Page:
Acknowledging and Understanding
The first step in recovering from any psychological disorder is to acknowledge and understand the problem. It can be helpful to your child if you discuss trichotillomania with him and also with other family members. Make it clear that you understand that he is not pulling his hair on purpose; many children feel ashamed and embarassed about this condition. Reassure him that there are many other children who have "trich."
Even despite your best efforts, it can be difficult to fully understand what your child is going through. There are many successful trichotillomania support groups. If your child is old enough, you may wish to get them involved with a trichotilolmania support group. She may find comfort and other tips through talking with children who are going through the same things she is.
Practicing Impulse Control
The urge to pull hair can seem like an uncontrollable and overwhelming impulse. Fighting this impulse can seem impossible. However, with practice, many people are able to regain control. The more that you and your child practice fighting this impulse, the easier that it will get.
A good way to do this is to first help your child realize that he is pulling his hair – many people with trichotillomania do this subconsciously. When your child realizes that he is doing this, tell him to clench his fist near his head and focus on that. Counting or breathing can help take the focus off of the urge to pull. Setting small goals is a good practice. Sit down with your child and think of an attainable goal, such as not pulling for an hour. As this is achieved, the goals can be gradually increased. A sticker chart or some other type of reward system can provide further motivation and a feeling of acheivement.
The urge to pull hair is relieved by the feeling that pulling the hair generates. This being said, someone with trichotillomania is craving a feeling of stimulation. Luckily, there are many positive ways to provide stimulation. Someone who pulls the hair on her head may enjoy brushing or washing her hair. Massaging the scalp or another area that she pulls hair from may also help. A warm bath or shower can also provide a welcome sensation and may also relax the individual.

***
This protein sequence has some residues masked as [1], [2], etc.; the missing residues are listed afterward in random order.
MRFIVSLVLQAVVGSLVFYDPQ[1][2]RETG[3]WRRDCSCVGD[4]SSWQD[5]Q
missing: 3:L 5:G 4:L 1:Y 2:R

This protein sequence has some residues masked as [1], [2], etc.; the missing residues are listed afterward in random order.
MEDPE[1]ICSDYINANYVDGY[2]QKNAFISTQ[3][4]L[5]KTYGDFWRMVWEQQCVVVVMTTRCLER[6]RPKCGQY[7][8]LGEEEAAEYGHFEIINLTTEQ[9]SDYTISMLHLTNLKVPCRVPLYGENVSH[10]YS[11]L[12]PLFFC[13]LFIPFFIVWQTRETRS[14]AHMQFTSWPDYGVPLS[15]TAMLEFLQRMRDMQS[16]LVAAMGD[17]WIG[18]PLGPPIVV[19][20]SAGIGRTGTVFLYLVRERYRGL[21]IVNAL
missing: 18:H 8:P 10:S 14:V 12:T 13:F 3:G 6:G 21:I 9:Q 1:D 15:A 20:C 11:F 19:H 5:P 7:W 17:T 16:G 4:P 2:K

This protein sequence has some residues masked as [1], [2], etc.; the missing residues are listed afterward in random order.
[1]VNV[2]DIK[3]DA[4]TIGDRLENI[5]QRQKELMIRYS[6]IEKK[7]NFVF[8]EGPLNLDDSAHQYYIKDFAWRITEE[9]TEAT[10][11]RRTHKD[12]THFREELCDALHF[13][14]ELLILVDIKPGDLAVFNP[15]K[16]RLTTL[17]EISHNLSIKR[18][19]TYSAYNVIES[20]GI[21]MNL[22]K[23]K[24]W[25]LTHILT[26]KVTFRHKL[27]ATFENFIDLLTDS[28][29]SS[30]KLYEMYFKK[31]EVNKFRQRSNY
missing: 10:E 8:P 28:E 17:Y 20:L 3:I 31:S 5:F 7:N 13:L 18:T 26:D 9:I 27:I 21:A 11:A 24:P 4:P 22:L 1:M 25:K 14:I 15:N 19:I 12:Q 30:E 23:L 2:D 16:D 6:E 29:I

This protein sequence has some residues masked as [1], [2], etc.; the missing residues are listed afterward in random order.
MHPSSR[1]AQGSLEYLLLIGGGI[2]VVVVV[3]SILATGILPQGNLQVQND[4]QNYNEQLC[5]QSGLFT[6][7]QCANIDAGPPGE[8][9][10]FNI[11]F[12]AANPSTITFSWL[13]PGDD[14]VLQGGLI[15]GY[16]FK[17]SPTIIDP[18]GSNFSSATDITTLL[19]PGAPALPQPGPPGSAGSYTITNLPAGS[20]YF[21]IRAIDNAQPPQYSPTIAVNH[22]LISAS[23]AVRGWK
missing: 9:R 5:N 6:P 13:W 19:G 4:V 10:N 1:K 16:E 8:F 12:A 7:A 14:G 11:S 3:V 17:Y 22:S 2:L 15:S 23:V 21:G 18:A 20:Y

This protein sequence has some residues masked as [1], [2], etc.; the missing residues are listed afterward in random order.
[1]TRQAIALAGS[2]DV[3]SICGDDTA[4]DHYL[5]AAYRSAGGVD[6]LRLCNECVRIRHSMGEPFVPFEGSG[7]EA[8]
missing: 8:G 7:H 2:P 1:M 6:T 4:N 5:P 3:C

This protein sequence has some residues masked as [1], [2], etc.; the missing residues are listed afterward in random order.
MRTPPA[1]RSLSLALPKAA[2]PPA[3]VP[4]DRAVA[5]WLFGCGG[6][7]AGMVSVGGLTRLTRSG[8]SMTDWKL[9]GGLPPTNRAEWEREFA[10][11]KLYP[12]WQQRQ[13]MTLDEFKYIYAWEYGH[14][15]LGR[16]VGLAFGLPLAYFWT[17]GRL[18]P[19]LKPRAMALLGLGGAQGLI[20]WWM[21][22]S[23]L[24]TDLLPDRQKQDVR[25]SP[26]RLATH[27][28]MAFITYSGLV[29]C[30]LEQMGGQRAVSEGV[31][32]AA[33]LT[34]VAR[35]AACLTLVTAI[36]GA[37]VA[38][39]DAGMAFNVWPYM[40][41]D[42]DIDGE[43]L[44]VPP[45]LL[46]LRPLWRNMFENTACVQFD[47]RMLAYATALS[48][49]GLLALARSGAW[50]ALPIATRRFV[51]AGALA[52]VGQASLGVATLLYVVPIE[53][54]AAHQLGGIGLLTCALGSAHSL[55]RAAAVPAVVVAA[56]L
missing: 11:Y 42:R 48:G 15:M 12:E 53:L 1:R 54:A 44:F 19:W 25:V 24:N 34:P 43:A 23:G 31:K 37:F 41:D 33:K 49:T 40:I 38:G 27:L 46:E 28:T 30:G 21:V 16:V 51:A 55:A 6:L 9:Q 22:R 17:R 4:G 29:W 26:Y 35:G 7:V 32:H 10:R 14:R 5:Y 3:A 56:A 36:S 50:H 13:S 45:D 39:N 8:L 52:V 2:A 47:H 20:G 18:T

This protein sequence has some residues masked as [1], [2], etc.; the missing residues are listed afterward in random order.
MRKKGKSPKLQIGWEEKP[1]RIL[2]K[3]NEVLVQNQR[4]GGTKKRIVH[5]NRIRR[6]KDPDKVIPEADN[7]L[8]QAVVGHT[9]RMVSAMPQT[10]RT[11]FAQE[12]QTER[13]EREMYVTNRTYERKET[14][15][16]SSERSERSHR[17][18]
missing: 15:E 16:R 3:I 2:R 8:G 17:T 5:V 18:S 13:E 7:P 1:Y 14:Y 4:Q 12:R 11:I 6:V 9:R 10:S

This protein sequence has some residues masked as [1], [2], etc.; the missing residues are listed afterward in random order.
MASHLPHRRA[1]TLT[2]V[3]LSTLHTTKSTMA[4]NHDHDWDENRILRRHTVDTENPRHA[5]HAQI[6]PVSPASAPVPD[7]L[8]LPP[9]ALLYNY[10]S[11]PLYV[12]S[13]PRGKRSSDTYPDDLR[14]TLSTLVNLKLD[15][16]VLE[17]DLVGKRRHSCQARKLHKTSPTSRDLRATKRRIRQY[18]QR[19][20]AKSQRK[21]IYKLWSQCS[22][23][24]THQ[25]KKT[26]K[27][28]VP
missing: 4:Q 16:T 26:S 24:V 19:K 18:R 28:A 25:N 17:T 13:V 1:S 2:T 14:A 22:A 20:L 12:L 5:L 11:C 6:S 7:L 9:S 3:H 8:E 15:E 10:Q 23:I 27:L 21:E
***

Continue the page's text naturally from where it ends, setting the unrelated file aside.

For those that crave a more intense sensation, a rubber band can be worn around the wrist and snapped when the urge to pull is felt. This can also help trigger the brain to realize the compulsion and redirect to a different thought. Even petting an animal can help; for children who enjoy this and don't have pets, volunteering at a local shelter can be a great experience.
Protect the Hair
Protecting the hair from pulling can help reduce the habit and keep the hair from being pulled. Wearing a hat or bandana can keep your child from
touching his hair and, thus, protect it from being pulled out. Children with longer hair may also receive help from having their hair pulled back. Finally, helping your child to take good care of his hair can help him to realize that his hair belongs on his head and looks nice there. Regularly washing and combing his hair can help.
In addition, for girls, experimenting with different hair accessories and styles can help her to appreciate the hair and how nice it looks. Looking into the mirror to appreciate her hair and be proud of how long it has grown can also help.
Creating distractions and providing positive outlets for your child to use his hands is a great way to overcome the urge to pull. Crafts, such as knitting, crocheting, model-making, and cross-stitching can provide a nice distraction and occupy the hands. In addition, your child will make something he can be proud of!
Along the same lines, painting or playing with Silly Putty or Play-Doh are other ideas. Even video games can be helpful! The more your child enjoys the activity, the more inclined he will be to stick with it, so don't be discouraged–try a few different things.
Cognitive behavior therapy is often cited as the best way to recover from trichotillomania. It may be necessary to seek help from a professional
who can teach you and your child ways to re-train her thinking. The Trichotillomania Learning Center has a list of doctors who deal specifically with this disorder, or you can speak to your family doctor.
Biofeedback and hypnotherapy are other methods used to help treat trichotillomania. Biofeedback requires a biofeedback monitor – a machine that monitors when your body is stressed. This is useful in helping your child recognize when she is feeling anxious and successfully learning relaxation techniques. Hypnotherapy is a method in which your child is taken through relaxation practices. There are therapists who practice biofeedback and hypnotherapy.
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